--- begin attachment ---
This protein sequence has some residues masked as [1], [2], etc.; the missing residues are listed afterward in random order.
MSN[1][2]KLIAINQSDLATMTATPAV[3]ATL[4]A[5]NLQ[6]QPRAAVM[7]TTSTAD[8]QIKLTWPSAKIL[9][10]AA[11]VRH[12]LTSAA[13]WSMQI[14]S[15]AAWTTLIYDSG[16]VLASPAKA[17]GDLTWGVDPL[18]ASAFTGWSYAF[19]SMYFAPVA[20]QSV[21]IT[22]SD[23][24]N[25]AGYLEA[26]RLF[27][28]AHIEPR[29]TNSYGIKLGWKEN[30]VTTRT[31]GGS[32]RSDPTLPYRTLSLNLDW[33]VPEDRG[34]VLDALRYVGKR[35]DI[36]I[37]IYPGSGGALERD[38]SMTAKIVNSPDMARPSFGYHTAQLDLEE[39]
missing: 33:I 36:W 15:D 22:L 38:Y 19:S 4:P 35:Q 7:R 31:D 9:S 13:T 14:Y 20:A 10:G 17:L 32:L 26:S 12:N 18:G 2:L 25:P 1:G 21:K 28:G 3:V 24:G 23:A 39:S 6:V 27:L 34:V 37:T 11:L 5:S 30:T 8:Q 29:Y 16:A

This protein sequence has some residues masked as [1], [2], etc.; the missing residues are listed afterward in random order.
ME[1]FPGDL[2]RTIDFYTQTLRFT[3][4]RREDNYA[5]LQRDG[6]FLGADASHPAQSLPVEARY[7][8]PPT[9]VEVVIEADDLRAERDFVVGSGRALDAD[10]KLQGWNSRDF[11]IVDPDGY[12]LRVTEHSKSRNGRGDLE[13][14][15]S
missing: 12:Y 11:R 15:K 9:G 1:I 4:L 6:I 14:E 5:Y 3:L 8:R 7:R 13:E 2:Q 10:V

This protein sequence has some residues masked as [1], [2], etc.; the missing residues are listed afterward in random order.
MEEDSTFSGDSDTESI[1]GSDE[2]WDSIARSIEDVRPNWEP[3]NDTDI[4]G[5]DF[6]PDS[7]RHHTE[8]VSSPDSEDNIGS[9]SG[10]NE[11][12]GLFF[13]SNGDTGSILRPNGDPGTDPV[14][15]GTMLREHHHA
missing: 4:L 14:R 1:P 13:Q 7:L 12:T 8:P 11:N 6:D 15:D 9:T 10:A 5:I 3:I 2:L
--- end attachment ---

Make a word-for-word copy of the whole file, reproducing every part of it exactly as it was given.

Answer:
This protein sequence has some residues masked as [1], [2], etc.; the missing residues are listed afterward in random order.
MSN[1][2]KLIAINQSDLATMTATPAV[3]ATL[4]A[5]NLQ[6]QPRAAVM[7]TTSTAD[8]QIKLTWPSAKIL[9][10]AA[11]VRH[12]LTSAA[13]WSMQI[14]S[15]AAWTTLIYDSG[16]VLASPAKA[17]GDLTWGVDPL[18]ASAFTGWSYAF[19]SMYFAPVA[20]QSV[21]IT[22]SD[23][24]N[25]AGYLEA[26]RLF[27][28]AHIEPR[29]TNSYGIKLGWKEN[30]VTTRT[31]GGS[32]RSDPTLPYRTLSLNLDW[33]VPEDRG[34]VLDALRYVGKR[35]DI[36]I[37]IYPGSGGALERD[38]SMTAKIVNSPDMARPSFGYHTAQLDLEE[39]
missing: 33:I 36:W 15:D 22:L 38:Y 19:S 4:P 35:Q 7:R 31:D 9:S 13:T 14:Y 20:A 10:G 17:L 32:L 26:S 12:N 18:G 2:L 25:P 1:G 21:K 28:G 3:V 24:G 23:A 39:S 6:V 27:L 34:V 37:T 11:L 5:S 30:T 8:Q 29:Y 16:A

This protein sequence has some residues masked as [1], [2], etc.; the missing residues are listed afterward in random order.
ME[1]FPGDL[2]RTIDFYTQTLRFT[3][4]RREDNYA[5]LQRDG[6]FLGADASHPAQSLPVEARY[7][8]PPT[9]VEVVIEADDLRAERDFVVGSGRALDAD[10]KLQGWNSRDF[11]IVDPDGY[12]LRVTEHSKSRNGRGDLE[13][14][15]S
missing: 12:Y 11:R 15:K 9:G 1:I 4:L 6:I 14:E 5:Y 3:L 8:R 7:R 13:E 2:Q 10:V

This protein sequence has some residues masked as [1], [2], etc.; the missing residues are listed afterward in random order.
MEEDSTFSGDSDTESI[1]GSDE[2]WDSIARSIEDVRPNWEP[3]NDTDI[4]G[5]DF[6]PDS[7]RHHTE[8]VSSPDSEDNIGS[9]SG[10]NE[11][12]GLFF[13]SNGDTGSILRPNGDPGTDPV[14][15]GTMLREHHHA
missing: 4:L 14:R 1:P 13:Q 7:L 12:T 8:P 11:N 6:D 15:D 9:T 10:A 5:I 3:I 2:L